Veteran umpire Undrey Wash will not be returning in 2017 in an offseason roster move by the league. The 17-year veteran wore number 96 during his NFL career.
Wash joined the NFL in 2000 as an umpire on referee Walt Coleman’s crew. Over the years, Wash also worked on crews led by Bill Leavy, Larry Nemmers, Carl Cheffers and Terry McAulay. Wash was first eligible for the playoffs in 2001, and he worked that season’s Raiders-Patriots divisional playoff game — the Tuck Rule game. The rule which allowed the Patriots to complete the game-tying drive and launch a dynasty was repealed for the 2013 season.
In his second season of eligibility, Wash called the AFC Championship Game. All in all, Wash had 11 on-field assignments in the postseason, including Super Bowl XLIV. According to a Referee Magazine article, he almost made it on the field in Super Bowl XL. Wash was the alternate umpire for the game. During the first half, Garth DeFelice tweaked his leg. As he got treatment at halftime, he turned to Wash and told him to “be ready.” DeFelice officiated the rest of the game but Wash almost became the first alternate into the Super Bowl (no Super Bowl alternate has ever gotten on the field).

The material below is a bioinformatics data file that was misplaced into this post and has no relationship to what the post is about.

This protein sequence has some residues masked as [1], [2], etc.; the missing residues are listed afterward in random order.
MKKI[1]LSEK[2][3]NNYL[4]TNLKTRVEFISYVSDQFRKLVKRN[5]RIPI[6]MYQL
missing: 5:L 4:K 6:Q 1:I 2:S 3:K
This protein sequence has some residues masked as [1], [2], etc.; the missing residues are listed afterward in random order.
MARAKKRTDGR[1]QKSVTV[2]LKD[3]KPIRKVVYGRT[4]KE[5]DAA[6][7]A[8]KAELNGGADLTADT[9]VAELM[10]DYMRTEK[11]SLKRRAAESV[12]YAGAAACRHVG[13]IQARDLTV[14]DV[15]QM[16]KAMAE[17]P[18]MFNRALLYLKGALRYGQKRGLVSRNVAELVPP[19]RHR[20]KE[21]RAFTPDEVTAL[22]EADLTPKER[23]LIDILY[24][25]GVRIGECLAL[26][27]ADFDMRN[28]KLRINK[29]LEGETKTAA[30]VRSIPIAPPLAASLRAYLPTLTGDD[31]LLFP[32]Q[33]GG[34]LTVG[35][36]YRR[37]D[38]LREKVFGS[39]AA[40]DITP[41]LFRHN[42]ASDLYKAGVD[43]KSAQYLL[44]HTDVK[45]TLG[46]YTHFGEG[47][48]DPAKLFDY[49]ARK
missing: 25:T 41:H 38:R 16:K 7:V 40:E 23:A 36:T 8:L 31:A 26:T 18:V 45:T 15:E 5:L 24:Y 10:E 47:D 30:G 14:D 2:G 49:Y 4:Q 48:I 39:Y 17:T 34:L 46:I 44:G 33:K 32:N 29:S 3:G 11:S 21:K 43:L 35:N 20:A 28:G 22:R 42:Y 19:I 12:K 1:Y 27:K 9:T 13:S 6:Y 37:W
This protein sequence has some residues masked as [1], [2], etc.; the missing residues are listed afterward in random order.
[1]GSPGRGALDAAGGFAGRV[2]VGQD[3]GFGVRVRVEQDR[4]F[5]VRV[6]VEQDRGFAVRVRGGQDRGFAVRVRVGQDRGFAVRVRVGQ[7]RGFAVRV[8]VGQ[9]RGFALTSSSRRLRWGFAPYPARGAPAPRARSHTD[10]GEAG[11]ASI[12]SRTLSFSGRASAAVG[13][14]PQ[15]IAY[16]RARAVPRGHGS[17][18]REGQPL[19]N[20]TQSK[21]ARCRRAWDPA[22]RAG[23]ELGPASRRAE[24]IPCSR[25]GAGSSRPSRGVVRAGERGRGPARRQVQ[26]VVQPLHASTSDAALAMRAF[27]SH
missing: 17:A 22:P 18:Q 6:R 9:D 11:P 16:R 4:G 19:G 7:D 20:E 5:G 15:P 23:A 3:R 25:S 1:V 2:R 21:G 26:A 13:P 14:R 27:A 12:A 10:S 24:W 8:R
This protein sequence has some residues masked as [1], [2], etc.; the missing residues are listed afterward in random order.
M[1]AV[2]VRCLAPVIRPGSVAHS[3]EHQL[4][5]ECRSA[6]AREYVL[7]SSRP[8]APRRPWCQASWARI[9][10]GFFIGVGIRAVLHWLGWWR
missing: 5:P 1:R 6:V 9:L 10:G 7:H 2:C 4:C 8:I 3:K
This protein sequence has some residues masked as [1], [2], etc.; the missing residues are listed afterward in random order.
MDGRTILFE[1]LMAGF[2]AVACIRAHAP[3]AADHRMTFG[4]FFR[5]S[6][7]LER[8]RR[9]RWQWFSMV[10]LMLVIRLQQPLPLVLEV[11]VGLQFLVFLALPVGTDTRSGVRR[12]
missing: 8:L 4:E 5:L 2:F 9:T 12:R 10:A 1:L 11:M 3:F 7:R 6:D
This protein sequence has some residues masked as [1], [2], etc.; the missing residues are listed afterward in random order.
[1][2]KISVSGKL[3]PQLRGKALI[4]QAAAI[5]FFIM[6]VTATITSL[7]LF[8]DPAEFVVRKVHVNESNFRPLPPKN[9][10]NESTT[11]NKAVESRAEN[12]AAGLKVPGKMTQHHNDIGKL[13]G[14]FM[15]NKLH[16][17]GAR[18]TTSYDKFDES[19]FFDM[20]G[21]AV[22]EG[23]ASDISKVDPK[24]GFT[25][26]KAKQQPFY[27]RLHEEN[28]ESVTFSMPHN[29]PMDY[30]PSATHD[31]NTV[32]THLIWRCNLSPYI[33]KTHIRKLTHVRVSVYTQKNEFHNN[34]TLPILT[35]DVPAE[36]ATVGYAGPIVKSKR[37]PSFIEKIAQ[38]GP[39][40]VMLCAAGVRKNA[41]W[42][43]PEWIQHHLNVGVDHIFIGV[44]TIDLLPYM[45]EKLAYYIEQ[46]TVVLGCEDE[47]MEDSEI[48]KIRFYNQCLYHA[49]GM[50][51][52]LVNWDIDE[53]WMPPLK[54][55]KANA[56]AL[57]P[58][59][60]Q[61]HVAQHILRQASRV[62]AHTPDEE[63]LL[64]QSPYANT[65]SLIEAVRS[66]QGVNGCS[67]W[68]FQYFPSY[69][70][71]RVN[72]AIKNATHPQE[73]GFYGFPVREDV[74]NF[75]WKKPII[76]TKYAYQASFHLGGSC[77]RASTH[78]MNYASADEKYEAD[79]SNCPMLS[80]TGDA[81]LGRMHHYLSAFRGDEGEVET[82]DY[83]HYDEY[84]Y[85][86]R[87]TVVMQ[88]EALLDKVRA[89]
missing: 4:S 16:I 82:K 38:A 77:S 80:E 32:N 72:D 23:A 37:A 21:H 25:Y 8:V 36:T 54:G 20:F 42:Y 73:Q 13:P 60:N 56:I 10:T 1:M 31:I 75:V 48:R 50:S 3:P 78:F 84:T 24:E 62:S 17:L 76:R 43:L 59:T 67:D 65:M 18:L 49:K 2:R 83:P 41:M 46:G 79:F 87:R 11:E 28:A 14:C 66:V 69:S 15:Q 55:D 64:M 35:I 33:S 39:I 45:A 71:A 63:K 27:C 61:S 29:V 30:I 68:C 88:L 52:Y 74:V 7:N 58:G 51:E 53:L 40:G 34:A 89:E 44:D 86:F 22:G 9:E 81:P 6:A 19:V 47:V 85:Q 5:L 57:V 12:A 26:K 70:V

While Wash enjoyed early playoff success, his playoff appearances were more sporadic after his Super Bowl appearance. In the last seven years of his career, Wash worked three playoff games — two divisional games and one wild card. He did not get any on-field or alternate playoff assignments in the last two seasons. Multiple sources say this was at least partially due to conflicts between him and key officiating department staff — conflicts which purportedly lead to his departure.
Wash did not respond to our requests for comment.
We salute Undrey Wash for his distinguished NFL career and wish him the best in the future.
Ben Austro contributed to this report.